The World Development Report 2011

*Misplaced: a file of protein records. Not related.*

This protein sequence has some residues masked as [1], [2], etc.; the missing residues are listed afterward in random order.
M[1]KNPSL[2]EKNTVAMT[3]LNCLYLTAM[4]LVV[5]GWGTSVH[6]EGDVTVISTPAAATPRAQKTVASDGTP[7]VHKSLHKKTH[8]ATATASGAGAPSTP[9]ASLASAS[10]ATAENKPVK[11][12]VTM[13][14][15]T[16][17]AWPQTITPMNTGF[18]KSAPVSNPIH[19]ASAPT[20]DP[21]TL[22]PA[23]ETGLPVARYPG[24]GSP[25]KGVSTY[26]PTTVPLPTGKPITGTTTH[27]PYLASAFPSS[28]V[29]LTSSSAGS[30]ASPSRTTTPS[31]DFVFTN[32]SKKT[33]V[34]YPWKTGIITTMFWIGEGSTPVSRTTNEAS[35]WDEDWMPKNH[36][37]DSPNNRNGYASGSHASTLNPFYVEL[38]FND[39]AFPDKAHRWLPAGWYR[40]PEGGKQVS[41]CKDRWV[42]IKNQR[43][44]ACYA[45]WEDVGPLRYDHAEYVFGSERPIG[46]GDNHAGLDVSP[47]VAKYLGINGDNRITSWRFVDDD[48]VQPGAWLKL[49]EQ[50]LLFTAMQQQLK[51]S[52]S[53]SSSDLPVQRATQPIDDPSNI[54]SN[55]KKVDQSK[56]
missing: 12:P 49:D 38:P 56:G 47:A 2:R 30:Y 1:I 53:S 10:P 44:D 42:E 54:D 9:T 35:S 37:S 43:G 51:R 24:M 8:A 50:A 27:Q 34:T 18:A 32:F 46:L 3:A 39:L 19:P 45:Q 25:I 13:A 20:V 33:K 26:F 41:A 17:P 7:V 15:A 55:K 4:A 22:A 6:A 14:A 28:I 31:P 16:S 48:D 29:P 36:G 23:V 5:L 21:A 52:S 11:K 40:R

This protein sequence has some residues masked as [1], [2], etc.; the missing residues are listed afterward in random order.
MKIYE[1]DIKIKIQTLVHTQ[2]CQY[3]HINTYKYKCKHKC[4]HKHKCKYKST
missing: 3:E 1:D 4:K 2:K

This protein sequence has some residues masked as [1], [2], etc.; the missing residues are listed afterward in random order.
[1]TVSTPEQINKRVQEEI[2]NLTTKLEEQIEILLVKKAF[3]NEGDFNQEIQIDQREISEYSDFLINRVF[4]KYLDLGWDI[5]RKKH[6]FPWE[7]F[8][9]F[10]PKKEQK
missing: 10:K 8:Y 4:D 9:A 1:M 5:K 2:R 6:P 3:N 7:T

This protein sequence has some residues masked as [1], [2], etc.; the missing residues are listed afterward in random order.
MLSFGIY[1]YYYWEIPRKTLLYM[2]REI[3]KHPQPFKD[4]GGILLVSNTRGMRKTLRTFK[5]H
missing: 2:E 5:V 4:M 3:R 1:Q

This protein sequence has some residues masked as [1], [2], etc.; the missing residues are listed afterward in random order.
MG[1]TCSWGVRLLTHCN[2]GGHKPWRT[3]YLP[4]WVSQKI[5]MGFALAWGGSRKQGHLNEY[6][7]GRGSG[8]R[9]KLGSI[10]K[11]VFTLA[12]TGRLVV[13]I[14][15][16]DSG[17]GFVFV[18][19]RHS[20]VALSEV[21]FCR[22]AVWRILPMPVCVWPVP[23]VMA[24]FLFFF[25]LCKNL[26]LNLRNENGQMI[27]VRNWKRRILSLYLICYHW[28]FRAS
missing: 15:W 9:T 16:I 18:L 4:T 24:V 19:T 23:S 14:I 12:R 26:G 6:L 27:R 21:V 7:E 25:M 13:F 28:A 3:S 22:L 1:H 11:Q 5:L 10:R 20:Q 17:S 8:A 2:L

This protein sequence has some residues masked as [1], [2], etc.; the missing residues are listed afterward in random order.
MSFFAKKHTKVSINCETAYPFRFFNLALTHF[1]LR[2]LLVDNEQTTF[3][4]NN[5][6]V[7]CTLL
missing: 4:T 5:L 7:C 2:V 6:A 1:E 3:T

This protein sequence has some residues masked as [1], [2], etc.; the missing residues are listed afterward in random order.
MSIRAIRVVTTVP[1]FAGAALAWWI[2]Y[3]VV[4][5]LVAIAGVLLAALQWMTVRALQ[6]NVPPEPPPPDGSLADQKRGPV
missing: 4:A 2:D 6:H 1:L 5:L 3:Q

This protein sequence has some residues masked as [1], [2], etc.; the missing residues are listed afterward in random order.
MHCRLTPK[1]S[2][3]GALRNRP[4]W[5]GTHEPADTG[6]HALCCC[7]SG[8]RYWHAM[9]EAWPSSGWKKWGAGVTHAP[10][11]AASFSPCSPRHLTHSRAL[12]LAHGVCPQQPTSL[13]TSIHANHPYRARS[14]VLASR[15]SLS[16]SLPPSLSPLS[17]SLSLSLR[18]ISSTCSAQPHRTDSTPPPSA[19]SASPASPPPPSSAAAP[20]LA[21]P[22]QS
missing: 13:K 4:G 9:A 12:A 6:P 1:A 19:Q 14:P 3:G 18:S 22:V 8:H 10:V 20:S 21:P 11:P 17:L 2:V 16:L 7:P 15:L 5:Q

The 2011 World Development Report: Conflict, Security and Development (WDR) is a document by the World Bank on the challenges organised violence poses to the advancement of less developed countries. The report finds that over the last 30 years poverty has been reduced for most of the world's population - but this is not the case for the estimated 1.5 billion people living in countries blighted by on-going conflict. Not one low income country suffering from on-going violence has achieved a single Millennium Development Goal. Once mass violence takes root in a society, it can take a generation or more to restore stability.Organised violence as defined by the report includes civil and inter-state war as well as the violence resulting from criminal activity, especially drug and human trafficking. The WDR does not address interpersonal and domestic violence, though it acknowledges they are also relevant to development.The report finds that overall mass conflict has become less prevalent over recent decades, with the average number of worldwide battle deaths dropping from 164,000 per year in the 1980s to only 42,000 in the 2000s. But the 1.5 billion living in conflict wracked states have not benefited from this trend. A new form of mass violence plagues their countries, with cycles of political violence alternating with periods where as many or more die from criminal activity.Despite the difficulties in overcoming a legacy of conflict, violence or authoritarian rule, several countries have made impressive progress including Chile, Colombia, Ghana, Indonesia, Mozambique, South Africa and Timor-Leste. The report offers lessons drawn from these past successes. The World Bank stress that their report does not proscribe standard fixes suitable for all, and that efforts to resolve conflicts should be nationally led from within affected countries. Workable solutions will have to be tailored to each set of individual circumstance. Yet the WDR does find that previous successful efforts share many common features, which are reflected in the report's WDR framework.